One of the most controversial developments in Lower Manhattan got a big thumbs up from the Landmarks Preservation Commission on Tuesday. The LPC approved the Howard Hughes Corporation plan for Pier 17 at the South Street Seaport, which includes demolition of the Link Building. A big point of contention when the plan was presented in August was a proposed rooftop pergola. With that removed, commission approval was a snap. Tuesday’s presentation also revealed some new renderings of the site.
New renderings have been published of Essex Crossing‘s 150,000 square-foot bi-level market, dubbed Market Line, per Curbed. The food market will span under Norfolk and Suffolk Streets, on the Lower East Side, connecting to three separate buildings planned on different blocks within the development. The future location of the Essex Street Market will feature an above-grade, two-level promenade, in addition to 9,000 square feet of garden space. A slew of retail options will be made available, in addition to the previously disclosed attractions, including a Regal Cinema and bowling ally. SHoP is designing the Market Line component.
In mid-2014, YIMBY reported on applications for a 34-story, 78-unit residential building at 1711-1717 First Avenue/360 East 89th Street, on the Upper East Side, and then we revealed renderings of the project later that year. Now, foundation work is well underway, according to DNAinfo, and a crane can be seen operating on-site. Dubbed Citizen360, the building will feature condominiums ranging from one- to four-bedrooms, as well as 3,558 square feet of retail space on the ground floor. Anbau Enterprises is developing, SHoP Architects is designing, and occupancy is expected by the spring of 2017.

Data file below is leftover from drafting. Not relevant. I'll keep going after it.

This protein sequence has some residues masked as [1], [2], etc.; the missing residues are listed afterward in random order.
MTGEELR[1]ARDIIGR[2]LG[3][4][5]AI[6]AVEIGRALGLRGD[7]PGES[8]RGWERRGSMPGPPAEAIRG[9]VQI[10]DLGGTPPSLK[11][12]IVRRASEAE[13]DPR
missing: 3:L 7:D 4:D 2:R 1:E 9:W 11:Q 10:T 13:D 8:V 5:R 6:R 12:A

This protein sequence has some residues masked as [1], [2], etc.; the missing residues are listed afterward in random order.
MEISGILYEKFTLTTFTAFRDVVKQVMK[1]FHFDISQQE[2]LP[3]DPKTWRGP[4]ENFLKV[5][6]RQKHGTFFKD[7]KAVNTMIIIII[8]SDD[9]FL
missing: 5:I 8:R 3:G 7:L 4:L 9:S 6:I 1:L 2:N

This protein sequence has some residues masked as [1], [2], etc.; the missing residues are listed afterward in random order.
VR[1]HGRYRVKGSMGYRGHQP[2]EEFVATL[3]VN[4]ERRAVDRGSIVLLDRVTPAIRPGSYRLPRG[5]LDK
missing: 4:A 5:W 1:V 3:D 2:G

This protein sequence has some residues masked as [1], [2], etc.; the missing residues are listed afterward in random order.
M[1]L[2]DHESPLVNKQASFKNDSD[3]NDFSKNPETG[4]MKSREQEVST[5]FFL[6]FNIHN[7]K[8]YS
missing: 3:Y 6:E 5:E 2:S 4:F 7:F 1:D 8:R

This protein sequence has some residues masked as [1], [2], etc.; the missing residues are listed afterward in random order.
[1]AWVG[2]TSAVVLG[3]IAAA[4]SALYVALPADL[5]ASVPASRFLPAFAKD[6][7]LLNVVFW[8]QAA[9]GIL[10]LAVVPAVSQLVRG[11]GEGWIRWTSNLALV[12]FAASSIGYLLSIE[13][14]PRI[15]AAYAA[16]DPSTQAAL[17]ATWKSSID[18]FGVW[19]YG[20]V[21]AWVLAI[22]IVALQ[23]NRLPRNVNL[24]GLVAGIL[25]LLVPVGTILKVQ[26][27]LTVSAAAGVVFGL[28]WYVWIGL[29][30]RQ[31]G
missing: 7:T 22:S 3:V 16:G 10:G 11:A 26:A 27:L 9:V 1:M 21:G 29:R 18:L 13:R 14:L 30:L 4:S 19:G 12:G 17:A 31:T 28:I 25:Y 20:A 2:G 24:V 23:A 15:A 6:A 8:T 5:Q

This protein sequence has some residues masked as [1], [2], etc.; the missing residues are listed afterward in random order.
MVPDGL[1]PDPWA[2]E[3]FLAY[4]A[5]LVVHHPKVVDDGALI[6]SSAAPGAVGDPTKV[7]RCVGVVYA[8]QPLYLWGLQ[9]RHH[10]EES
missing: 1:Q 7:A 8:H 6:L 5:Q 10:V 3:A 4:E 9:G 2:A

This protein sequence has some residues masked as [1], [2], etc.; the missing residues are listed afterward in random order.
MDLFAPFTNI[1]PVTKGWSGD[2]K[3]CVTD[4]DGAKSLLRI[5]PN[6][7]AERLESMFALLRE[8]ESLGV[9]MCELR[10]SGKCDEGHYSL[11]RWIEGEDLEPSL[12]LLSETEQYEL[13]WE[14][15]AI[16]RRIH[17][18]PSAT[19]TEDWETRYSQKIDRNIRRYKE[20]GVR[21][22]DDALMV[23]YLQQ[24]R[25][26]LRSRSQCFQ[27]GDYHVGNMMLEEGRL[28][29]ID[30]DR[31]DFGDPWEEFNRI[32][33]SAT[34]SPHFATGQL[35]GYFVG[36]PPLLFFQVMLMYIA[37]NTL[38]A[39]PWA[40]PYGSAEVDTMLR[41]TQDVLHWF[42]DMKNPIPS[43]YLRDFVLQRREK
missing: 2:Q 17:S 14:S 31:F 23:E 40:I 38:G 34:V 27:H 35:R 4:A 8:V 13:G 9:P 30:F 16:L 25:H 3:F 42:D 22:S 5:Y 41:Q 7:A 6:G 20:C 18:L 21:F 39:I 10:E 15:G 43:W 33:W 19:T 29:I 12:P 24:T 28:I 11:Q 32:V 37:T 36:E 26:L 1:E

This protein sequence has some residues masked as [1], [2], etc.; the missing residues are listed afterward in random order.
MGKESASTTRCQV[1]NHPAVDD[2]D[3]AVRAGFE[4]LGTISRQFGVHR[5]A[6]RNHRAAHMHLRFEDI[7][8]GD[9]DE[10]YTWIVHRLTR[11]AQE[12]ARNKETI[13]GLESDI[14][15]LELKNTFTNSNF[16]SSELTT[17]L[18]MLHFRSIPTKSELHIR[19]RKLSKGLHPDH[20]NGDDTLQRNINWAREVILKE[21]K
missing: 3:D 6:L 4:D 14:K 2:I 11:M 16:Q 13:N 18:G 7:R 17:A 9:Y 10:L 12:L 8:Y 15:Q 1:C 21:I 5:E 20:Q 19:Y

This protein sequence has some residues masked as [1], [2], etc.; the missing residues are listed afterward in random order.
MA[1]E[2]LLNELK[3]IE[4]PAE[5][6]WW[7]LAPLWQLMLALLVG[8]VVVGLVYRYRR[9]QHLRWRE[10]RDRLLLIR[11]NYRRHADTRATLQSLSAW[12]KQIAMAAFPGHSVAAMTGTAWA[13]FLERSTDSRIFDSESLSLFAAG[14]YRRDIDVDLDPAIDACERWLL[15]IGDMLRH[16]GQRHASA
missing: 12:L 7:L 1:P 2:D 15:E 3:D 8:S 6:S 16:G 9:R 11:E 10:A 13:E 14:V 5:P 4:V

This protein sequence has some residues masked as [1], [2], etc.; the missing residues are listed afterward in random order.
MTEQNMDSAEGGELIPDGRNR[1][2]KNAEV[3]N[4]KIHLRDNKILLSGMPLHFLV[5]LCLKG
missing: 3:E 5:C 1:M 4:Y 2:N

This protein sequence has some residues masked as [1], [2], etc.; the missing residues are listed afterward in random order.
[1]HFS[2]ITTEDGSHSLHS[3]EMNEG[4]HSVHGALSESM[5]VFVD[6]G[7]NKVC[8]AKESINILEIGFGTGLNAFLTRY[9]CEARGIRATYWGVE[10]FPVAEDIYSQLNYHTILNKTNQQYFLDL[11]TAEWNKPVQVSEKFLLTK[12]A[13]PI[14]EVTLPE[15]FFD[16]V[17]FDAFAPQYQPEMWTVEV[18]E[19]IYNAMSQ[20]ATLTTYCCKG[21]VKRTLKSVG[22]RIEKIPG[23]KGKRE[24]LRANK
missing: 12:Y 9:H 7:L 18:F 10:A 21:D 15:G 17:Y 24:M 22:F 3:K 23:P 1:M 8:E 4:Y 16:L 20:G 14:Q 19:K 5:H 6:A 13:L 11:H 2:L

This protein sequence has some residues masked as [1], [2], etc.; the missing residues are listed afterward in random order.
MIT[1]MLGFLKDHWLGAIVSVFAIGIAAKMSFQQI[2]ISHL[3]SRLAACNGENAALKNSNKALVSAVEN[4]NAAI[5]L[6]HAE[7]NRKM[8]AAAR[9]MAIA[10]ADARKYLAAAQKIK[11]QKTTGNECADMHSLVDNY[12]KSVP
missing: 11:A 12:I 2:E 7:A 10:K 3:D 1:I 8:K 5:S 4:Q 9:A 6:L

130-134 Holdings LLC, Spiritos Properties and Icor Associates are planning to develop a 10-story, 120-foot-tall residential building at 475 West 18th Street, in West Chelsea, according to the Wall Street Journal. The building — dubbed West 475 — would be built of just wood, and is being designed by SHoP Architects. Per Curbed, the building could begin construction in early 2016. The site also spans 130-134 10th Avenue, and three townhouses must first be demolished.
Bruce Teitelbaum and a group of investors are proposing a mixed-use, multimillion-square-foot development at 44-02 Vernon Boulevard, on the East River, in Long Island City. According to Politico New York, the vacant 212,670 square-foot property will likely be rezoned for a residential tower of more than one million square feet. Teitelbaum is also planning to acquire the six-story office building at 44-36 Vernon Boulevard, currently owned by the city. If successful, the project may also include open space, affordable housing, a public school, and a hotel.